We laid Daddy to rest on Sunday, July 20, among verdant greens and marble tombs, beside his mother’s grave.
We had prepared for rain, but the forecast was wrong. The sun shone on us and gave us our first glimpse of natural light in what seemed like ages. For weeks, we were holed up in windowless rooms, shielded from the outside world and rooted to the same spot Daddy left us in when he had his stroke on the first of July. On that Sunday morning, as we breathed in the scent of freshly mowed grass and wet, fertile soil, we raised our faces to the sky and imagined Daddy looking down on us.
Daddy passed away alone, in his own room at the nursing home where we had brought him Sunday the 13th. In the weeks we had been in the hospital, we kept a steady vigil around him, round the clock. We never left him alone. When one child would leave, another would come to take his/her place. My youngest sister Jasmine and I were his constant companions. We stayed whole days and alternating nights until Alphonse made it known he needed me home, too.
We had decided among ourselves that Mommy should go home each night to sleep on their bed. The hard leatherette couch in Daddy’s room was too uncomfortable for her old bones, we thought. But, unused to being separated from Daddy, she stayed wide awake most nights and puttered around needlessly, looking so often at the now-empty spot where Daddy used to sleep. So Mommy kept night vigil with Jasmine in the second week and she had her first real taste of restful sleep with Daddy in the same room with her.
My siblings and I had prayed for complete healing, but by the end of the first week, after Daddy suffered new bleeding in the brain, we knew that a functional recovery was no longer possible. Even as we mentally prepared ourselves for goodbyes, we kept hoping that he would still wake up. The man who defied the odds by living through seven strokes, the one who survived a thoracic aortic aneurysm that had ruptured days before surgery, was surely made of sterner stuff than most mortals. He would outlive us all, we said. We were desperate for hope.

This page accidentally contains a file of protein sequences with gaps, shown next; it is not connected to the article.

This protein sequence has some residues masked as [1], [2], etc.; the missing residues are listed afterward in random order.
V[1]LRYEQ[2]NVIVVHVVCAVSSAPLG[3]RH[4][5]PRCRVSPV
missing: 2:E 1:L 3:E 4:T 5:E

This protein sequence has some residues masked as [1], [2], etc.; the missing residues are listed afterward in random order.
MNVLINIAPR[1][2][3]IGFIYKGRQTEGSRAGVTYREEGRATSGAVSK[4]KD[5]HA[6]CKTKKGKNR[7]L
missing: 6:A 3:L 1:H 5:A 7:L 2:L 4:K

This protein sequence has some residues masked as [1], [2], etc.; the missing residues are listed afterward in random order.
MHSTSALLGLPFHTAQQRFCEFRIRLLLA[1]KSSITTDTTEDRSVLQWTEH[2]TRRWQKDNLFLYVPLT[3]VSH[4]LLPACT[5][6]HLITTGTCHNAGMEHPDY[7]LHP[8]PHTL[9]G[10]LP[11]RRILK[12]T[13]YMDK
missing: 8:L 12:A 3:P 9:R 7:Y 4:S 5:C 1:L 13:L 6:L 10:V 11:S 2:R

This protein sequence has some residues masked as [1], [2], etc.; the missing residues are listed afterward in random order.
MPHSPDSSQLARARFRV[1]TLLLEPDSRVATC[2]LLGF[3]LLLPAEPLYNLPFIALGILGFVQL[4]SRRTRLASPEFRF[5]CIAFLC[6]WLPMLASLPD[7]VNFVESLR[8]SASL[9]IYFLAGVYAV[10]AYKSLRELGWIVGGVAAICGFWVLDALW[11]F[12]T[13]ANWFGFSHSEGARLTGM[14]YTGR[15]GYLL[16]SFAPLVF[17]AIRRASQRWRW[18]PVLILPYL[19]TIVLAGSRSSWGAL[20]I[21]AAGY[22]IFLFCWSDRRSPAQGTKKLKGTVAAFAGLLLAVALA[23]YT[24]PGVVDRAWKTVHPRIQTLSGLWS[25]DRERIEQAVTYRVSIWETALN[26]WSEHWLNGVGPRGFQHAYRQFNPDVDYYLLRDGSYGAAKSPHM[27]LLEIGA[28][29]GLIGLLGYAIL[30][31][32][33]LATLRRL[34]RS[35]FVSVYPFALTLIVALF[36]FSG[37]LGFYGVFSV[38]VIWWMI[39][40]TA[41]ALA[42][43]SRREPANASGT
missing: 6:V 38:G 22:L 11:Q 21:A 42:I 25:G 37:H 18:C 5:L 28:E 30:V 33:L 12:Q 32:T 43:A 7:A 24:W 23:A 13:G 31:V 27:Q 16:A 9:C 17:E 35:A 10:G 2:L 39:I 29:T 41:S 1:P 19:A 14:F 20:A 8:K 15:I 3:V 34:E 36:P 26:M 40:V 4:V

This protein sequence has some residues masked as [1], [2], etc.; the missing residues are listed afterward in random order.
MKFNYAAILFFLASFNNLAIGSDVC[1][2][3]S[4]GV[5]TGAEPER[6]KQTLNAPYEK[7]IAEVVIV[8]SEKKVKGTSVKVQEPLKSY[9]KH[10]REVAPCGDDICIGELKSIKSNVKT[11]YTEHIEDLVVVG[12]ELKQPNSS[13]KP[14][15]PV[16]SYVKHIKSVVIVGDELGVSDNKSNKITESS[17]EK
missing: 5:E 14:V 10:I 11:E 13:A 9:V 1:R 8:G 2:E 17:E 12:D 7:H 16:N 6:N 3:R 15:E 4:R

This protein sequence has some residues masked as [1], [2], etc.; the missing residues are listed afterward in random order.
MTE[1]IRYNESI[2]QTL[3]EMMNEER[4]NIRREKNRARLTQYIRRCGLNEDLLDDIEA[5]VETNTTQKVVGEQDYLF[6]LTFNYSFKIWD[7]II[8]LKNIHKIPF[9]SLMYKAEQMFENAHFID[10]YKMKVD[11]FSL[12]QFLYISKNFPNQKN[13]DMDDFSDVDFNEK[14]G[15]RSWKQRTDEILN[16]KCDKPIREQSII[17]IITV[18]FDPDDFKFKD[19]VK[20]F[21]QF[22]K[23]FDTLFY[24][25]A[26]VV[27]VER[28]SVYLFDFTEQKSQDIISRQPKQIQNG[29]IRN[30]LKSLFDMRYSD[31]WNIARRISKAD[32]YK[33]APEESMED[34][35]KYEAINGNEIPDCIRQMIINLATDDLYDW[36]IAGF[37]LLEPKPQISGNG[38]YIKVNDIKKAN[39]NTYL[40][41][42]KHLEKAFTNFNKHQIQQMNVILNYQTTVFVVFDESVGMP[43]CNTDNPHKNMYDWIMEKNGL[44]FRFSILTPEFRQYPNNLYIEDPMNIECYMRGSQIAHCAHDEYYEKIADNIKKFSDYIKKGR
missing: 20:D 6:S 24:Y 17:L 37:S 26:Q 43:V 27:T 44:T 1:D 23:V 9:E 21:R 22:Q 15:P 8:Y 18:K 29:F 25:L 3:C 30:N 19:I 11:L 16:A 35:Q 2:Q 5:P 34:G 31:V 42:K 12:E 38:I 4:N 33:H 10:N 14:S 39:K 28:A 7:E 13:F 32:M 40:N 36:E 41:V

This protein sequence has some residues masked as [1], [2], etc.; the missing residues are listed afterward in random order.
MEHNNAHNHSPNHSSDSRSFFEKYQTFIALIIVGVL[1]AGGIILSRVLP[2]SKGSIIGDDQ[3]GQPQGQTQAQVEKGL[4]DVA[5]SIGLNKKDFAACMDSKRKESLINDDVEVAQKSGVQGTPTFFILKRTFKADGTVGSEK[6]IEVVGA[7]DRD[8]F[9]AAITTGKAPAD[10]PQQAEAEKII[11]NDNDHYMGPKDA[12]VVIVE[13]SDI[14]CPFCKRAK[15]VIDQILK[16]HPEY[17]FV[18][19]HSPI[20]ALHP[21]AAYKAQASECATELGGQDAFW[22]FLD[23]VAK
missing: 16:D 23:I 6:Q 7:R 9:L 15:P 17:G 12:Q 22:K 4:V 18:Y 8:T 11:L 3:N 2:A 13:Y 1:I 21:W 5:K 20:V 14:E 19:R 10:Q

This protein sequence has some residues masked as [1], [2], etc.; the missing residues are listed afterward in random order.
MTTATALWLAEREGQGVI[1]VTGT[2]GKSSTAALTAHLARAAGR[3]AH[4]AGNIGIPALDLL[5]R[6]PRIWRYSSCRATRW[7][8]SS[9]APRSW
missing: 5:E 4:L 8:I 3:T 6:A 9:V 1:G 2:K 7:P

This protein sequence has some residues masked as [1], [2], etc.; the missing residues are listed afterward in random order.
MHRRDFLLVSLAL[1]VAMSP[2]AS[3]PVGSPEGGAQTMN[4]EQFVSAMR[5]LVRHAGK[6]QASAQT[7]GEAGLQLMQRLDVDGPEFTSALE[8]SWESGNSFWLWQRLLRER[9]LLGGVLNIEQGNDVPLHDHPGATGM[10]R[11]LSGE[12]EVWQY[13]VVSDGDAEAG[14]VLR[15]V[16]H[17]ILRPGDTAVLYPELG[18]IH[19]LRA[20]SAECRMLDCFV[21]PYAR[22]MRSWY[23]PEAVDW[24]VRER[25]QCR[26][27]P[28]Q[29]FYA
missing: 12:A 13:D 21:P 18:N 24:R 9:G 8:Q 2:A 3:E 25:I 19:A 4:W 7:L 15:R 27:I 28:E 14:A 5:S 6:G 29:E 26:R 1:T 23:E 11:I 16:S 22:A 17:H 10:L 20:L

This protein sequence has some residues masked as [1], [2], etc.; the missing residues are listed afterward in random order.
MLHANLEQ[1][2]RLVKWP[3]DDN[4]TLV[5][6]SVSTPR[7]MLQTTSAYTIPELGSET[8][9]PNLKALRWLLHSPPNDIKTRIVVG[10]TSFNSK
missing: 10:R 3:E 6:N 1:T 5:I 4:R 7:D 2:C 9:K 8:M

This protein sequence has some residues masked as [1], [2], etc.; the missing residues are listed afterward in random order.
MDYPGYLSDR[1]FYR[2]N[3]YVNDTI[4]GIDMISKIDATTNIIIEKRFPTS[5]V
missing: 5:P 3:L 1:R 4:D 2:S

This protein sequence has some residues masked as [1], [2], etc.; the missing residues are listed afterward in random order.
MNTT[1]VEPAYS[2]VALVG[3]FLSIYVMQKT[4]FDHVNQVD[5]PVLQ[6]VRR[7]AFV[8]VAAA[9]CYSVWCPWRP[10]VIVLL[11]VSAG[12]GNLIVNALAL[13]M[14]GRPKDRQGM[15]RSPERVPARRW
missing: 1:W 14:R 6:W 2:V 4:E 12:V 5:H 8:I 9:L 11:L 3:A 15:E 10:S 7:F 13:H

All we wanted was for him to wake up. He didn’t even have to say a single word or move his limbs. We knew we were always prepared to take care of him.
I was the pragmatist. As painful as it was to crush hopes and drag everyone back to reality, I was the one who reminded my siblings that we were fighting a losing battle. Still. buoyed by Jeff’s indefatigable hope, Joee’s incessant prayer, Jasmine’s uncharacteristic optimism , and Kuya John’s comic encouragement, I started to hang on to that sliver of hope, too.
With Daddy stable and no longer hooked to a ventilator, we started to plan around a life with a sleeping Daddy. We made arrangements for family visits, divided tasks, and wrote down lists of things to bring him. A Sacred Heart picture to hang in the wall of his temporary room. His favorite blanket. His music. A large refrigerator to hold all sorts of treats for his visitors. More sundries and medical supplies.
And then, all our hopes died late in the evening of July 15. Daddy’s nurses stepped out of the room to get his midnight meal ready, and when they returned just minutes later, he was gone. Just like that.
That he died alone, without anyone of us around him, when he had clung to life so steadfastly in the weeks we were at the hospital, makes me feel like we have somehow failed him. And yet, a part of me would like to think that he chose to face death bravely on his own. That Daddy did us another kindness by sparing us of this moment rather than let us be witnesses to it. Daddy always knew we could not let go.
In the early hours of Tuesday, July 16, amid heavy rain, we followed the ambulance that brought Daddy’s body to the funeral parlor. Daddy never knew that typhoon Rammasun heralded the first day of his new life in heaven, but it was so like him to do things like that. Daddy never did things in half measures. He always knew how to live with kindness and generosity. And he gave so much of himself to everyone he met that during his five-day wake, we were always surrounded by people who always had a kind word to say about him. He was everybody’s Daddy Pons.
I wish you could have seen that, Daddy. All those people there just for you. Then again, maybe you did, looking down on all of us from where you are now.
I love you, Daddy. I’ll see you again, I know, but I miss you still.